In a day filled with HBCU journeys, a Memphis explorer and I visited all three of Arkansas’ historically Black colleges. Our journey began with the University of Arkansas Pine Bluff, continue to Arkansas Baptist College, and ended with a self-guided tour of Philander Smith College.
Philander Smith College is located on a hill that overlooks downtown Little Rock. It is a small, private college nestled between the state capital/commercial downtown buildings and a thriving arts district. Because it is directly south of an interstate, the largest building on the north side of campus presents one of the largest signs promoting the college. The result: one cannot help but to see the school’s name Philander and motto “Think Justice” when entering or leaving downtown Little Rock. Along the west side of campus which is also on a busy street, a Philander Smith logo adorns the back of the library. Though it was my first time in Little Rock, I did not get lost finding Philander, with so much signage on the buildings you cannot miss it, and I’m sure it serves as a prominent landmark to the residents of Little Rock.
Philander Smith has an interesting history. Beginning as Walden Seminary, the institution was established in 1877 by the Freedmen’s Aid Society of the Methodist Episcopal Church. Soon thereafter, Adeline Smith of Oak Park, Illinois, widow of Mr. Philander Smith, made a significant monetary donation to the Methodist Church to support their missions in the South. In recognition of this sizeable contribution to Walden, the board of Trustees renamed the institution Philander Smith College. Another institution for African Americans was established in the late 1800s by the daughters of George R. Smith in Missouri. In the mid-1920, the George R. Smith College buildings were destroyed by a fire. Considering their losses, the George R. Smith administrators decided to partner rather than perish and transferred their remaining assets to the Philander Smith College in Little Rock, Arkansas. Enhanced by the merger, Philander Smith College has been able to serve the Black community of Arkansas and the South through its mission to advocate for Social Justice.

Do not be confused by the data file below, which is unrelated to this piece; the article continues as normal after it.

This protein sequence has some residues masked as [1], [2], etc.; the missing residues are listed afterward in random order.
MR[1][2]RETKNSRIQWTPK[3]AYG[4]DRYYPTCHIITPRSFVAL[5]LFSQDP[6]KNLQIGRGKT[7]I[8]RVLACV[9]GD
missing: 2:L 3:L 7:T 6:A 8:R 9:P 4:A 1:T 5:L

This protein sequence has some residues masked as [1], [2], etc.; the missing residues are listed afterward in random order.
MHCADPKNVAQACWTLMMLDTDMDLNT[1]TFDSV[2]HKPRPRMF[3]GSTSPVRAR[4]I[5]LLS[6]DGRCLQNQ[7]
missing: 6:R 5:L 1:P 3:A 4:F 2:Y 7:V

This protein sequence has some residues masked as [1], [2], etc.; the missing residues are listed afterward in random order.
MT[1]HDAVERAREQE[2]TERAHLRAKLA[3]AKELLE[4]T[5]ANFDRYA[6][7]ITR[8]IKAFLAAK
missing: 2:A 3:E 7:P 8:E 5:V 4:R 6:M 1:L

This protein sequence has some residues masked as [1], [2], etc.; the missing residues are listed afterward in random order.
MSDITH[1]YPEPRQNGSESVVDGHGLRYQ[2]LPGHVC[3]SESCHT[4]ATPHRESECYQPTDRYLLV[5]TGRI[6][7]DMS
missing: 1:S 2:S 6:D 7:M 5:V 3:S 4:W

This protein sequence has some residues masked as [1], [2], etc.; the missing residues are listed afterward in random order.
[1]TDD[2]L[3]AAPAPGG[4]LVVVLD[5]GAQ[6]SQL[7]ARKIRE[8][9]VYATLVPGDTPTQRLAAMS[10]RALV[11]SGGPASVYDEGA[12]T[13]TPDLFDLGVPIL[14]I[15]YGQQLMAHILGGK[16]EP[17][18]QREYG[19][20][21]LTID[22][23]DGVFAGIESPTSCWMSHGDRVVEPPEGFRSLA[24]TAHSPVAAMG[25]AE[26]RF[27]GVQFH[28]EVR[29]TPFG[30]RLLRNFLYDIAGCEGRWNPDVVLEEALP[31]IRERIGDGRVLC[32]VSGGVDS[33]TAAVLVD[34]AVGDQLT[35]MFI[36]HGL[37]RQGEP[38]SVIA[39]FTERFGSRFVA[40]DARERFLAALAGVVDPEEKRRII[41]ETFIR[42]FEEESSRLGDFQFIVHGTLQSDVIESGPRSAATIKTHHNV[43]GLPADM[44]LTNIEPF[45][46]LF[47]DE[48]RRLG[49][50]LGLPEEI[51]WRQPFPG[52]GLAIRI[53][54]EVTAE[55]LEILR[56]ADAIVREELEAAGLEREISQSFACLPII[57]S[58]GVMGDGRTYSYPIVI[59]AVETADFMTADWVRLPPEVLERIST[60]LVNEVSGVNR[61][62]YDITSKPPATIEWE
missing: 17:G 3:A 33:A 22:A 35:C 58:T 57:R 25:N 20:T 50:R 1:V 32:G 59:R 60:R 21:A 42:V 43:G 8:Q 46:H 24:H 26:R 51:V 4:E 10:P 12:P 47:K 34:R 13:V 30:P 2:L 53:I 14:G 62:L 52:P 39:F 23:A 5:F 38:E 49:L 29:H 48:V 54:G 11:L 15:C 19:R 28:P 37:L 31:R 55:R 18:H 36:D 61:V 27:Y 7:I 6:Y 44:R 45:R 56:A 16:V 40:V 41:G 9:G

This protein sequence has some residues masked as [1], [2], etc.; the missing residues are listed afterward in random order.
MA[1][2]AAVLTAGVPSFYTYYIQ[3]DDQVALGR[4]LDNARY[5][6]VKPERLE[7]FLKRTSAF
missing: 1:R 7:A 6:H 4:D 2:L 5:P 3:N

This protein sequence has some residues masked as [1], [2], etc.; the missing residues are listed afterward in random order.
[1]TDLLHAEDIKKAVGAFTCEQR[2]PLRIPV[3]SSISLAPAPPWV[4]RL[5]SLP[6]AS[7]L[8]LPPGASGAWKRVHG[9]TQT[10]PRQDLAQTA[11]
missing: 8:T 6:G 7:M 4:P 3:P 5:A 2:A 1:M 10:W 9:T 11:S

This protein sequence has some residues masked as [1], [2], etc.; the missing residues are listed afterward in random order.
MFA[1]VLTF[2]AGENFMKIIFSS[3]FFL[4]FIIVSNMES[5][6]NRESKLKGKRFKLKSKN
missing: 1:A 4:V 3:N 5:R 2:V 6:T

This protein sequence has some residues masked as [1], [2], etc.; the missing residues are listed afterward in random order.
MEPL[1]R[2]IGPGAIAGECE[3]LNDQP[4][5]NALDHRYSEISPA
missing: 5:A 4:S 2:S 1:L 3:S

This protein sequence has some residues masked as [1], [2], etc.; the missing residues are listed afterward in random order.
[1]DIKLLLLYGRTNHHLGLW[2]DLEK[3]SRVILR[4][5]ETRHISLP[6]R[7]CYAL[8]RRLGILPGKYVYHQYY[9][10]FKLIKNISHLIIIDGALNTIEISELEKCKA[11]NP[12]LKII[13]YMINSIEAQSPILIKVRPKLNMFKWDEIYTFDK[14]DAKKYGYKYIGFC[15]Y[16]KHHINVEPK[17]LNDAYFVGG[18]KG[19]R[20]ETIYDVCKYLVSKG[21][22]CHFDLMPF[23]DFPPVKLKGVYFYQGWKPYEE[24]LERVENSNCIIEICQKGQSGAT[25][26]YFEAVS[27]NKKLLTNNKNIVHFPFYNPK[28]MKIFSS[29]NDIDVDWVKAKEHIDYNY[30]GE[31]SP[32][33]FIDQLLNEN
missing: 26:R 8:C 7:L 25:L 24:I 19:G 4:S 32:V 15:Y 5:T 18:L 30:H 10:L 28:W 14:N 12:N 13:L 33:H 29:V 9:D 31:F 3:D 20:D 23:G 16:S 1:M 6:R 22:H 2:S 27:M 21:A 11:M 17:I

The day I arrived at Philander Smith, there happened to be a Spring festival taking place. People were barbequing at one end of the yard, a health summit was taking place in the main academic building, and a live band, Soulution Little Rock, was performing on the steps of the student services building.
It was an exciting day to match the exciting campus. New buildings lined the west side of campus, each of the buildings were larger than the structures in the more central part campus and all had large, modern signage and logos. The lampposts around campus flew banners with the Philander Smith logo and the motto of Building with Purpose.